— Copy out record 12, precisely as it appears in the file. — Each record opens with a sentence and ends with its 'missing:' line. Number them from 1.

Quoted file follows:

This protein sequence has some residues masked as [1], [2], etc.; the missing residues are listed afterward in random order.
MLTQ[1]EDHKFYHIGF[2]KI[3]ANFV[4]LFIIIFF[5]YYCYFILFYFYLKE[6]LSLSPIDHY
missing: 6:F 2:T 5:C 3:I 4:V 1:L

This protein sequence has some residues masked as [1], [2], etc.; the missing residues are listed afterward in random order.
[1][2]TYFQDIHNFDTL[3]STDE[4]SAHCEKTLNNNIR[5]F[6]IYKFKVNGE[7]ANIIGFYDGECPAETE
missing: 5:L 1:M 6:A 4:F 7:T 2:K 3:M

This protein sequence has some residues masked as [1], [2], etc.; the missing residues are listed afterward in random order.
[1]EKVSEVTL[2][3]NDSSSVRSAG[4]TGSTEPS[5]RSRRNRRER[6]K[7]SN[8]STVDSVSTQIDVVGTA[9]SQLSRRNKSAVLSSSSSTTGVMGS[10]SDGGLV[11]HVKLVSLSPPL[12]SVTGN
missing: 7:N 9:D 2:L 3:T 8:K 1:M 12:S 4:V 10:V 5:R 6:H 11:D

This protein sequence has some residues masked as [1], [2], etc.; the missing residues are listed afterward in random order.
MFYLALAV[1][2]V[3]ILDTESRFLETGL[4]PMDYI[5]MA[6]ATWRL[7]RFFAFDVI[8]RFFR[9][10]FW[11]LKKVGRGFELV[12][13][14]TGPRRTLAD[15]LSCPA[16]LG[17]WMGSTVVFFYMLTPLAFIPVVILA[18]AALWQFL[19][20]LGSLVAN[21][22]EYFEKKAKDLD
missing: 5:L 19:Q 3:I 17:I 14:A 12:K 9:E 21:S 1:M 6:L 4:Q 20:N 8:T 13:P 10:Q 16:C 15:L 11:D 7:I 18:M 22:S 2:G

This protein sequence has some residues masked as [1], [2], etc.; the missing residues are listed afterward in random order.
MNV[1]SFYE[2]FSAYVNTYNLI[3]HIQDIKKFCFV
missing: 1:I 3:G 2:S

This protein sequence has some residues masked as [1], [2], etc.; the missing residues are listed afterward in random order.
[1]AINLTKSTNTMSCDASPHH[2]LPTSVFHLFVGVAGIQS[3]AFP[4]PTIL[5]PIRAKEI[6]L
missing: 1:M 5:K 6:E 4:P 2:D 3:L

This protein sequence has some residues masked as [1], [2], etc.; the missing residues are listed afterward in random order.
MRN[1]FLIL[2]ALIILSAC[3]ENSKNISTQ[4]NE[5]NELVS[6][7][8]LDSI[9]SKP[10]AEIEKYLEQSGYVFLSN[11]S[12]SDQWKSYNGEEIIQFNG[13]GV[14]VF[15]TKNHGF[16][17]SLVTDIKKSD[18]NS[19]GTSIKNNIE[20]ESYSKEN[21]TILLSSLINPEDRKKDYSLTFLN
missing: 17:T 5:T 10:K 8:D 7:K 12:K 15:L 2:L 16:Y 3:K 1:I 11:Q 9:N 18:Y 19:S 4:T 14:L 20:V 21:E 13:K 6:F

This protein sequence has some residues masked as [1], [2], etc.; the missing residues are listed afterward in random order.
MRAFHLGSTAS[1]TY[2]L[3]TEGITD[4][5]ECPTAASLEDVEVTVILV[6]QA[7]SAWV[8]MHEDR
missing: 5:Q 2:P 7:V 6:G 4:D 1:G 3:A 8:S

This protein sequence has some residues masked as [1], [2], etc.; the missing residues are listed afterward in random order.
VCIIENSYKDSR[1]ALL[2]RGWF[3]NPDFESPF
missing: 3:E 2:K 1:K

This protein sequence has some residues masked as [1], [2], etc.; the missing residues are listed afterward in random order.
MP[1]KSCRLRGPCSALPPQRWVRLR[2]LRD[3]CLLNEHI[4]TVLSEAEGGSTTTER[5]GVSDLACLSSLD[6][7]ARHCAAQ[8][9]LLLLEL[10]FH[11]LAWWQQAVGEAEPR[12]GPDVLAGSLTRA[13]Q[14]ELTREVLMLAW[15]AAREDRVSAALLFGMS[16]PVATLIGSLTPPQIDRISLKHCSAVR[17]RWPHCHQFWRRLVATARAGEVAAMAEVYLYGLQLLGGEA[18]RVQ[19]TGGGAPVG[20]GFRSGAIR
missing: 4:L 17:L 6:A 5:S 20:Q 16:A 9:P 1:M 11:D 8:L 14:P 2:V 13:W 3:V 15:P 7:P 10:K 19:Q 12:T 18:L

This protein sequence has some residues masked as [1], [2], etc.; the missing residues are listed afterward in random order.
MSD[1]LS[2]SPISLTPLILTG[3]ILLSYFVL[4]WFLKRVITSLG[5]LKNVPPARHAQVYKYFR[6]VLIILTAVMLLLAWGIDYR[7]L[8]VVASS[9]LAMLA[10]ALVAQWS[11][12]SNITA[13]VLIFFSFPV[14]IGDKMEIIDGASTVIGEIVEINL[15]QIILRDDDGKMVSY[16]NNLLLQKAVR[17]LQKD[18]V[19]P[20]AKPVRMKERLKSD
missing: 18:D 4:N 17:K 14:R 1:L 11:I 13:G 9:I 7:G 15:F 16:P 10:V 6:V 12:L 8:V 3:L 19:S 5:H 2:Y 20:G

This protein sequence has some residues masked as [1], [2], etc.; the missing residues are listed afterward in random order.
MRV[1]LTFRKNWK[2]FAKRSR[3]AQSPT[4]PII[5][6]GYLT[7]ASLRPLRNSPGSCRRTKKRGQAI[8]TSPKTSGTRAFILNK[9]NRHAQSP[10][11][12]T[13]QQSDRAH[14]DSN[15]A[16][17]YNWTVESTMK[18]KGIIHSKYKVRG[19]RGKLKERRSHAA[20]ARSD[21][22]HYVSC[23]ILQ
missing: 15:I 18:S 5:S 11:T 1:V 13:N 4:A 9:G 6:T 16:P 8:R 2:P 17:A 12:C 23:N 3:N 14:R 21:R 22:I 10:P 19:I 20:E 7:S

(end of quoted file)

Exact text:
This protein sequence has some residues masked as [1], [2], etc.; the missing residues are listed afterward in random order.
MRV[1]LTFRKNWK[2]FAKRSR[3]AQSPT[4]PII[5][6]GYLT[7]ASLRPLRNSPGSCRRTKKRGQAI[8]TSPKTSGTRAFILNK[9]NRHAQSP[10][11][12]T[13]QQSDRAH[14]DSN[15]A[16][17]YNWTVESTMK[18]KGIIHSKYKVRG[19]RGKLKERRSHAA[20]ARSD[21][22]HYVSC[23]ILQ
missing: 15:I 18:S 5:S 11:T 1:V 13:N 4:A 9:G 6:T 16:P 8:R 2:P 17:A 12:C 23:N 3:N 14:R 21:R 22:I 10:P 19:I 20:E 7:S